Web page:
Families who have lost a loved one during the coronavirus outbreak should not delay funerals until after restrictions are lifted, Scotland's chief medical officer has said.
Dr Gregor Smith said there was anecdotal evidence some people were postponing the funeral process, which could create a backlog.
Social distancing rules mean only immediate family members can attend funerals during the epidemic.
However, delaying funerals in anticipation of the restrictions being lifted could put a strain on mortuary services.
Speaking at the First Minister's daily coronavirus briefing, the interim chief medical officer said: "The sector can cope, if everyone understands and appreciates the circumstances that we find ourselves in and continues to arrange a funeral for loved ones as normal, and I do stress, without delay."
He continued: "At this time, it's very important that people do not delay funerals of their loved ones.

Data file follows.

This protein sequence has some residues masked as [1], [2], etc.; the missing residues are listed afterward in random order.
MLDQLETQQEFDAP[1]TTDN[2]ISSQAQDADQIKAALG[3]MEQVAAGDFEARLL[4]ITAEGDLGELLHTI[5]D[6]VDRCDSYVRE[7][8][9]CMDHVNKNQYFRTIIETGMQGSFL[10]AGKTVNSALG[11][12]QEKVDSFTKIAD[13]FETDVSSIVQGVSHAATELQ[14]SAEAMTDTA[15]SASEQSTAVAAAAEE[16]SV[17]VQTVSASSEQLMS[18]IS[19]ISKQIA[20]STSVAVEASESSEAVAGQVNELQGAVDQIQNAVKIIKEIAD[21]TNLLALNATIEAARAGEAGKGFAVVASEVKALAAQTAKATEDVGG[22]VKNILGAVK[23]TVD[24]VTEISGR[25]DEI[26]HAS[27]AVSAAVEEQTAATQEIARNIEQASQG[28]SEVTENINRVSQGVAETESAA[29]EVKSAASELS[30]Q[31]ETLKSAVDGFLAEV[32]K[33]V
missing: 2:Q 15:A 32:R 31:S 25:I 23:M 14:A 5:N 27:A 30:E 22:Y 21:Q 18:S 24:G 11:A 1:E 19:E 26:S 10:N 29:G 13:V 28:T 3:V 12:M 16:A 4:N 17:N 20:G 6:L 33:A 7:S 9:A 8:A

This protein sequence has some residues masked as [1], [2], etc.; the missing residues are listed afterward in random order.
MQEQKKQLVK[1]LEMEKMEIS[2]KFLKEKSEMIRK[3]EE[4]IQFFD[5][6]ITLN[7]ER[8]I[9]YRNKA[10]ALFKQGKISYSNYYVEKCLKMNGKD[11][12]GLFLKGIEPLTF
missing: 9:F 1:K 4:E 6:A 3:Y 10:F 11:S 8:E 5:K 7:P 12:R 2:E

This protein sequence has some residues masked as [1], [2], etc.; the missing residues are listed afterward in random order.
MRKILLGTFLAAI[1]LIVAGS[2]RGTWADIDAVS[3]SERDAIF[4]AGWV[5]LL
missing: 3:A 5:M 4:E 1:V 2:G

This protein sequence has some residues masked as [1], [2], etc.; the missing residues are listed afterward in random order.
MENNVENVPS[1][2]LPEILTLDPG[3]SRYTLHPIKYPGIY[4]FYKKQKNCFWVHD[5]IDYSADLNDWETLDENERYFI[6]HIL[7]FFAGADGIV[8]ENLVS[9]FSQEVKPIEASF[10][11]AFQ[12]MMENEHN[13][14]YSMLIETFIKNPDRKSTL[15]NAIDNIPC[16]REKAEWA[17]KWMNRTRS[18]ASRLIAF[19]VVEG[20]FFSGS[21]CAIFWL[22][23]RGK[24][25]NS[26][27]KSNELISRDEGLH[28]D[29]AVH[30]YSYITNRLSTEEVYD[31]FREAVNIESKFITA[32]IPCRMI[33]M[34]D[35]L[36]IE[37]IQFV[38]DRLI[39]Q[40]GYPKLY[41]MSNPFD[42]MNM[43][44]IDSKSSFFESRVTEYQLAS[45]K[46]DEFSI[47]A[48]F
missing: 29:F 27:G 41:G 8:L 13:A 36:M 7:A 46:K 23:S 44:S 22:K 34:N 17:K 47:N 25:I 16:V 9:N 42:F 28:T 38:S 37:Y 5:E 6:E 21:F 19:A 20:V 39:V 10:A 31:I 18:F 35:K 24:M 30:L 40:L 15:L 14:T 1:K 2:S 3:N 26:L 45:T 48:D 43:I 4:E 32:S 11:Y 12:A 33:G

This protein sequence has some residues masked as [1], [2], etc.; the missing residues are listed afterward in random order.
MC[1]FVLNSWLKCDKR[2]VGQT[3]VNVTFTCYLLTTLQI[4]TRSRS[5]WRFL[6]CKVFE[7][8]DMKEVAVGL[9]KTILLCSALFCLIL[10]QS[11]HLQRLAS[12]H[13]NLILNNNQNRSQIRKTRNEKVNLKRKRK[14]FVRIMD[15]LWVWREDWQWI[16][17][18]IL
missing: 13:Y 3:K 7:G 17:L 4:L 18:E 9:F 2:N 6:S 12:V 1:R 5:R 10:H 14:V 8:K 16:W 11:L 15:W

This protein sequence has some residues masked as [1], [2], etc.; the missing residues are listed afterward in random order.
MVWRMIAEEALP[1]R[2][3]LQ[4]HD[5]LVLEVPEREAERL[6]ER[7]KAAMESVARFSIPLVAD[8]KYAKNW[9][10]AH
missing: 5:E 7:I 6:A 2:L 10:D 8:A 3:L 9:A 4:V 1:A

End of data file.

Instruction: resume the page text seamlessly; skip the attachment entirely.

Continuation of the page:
"It's important that people are able to grieve the passing of a loved one, but delaying the funeral in anticipation of social distancing measures being lifted could increase strain on funeral and mortuary services responding to coronavirus."
Dr Smith said that in a normal year there were an average of around 1,000 deaths in Scotland each week.
He added: "The funeral process is something which is a really important part of our society and allows many people that closure to move on and allows people to start dealing with things.
"It's not in response to any kind of data... but actually what we're seeing is anecdotal reports within the system of people starting to delay the process of going through funeral arrangements."
He said it was important that Scotland avoid a backlog of funerals and the Scottish Government would publish advice for the funeral industry which would help with this.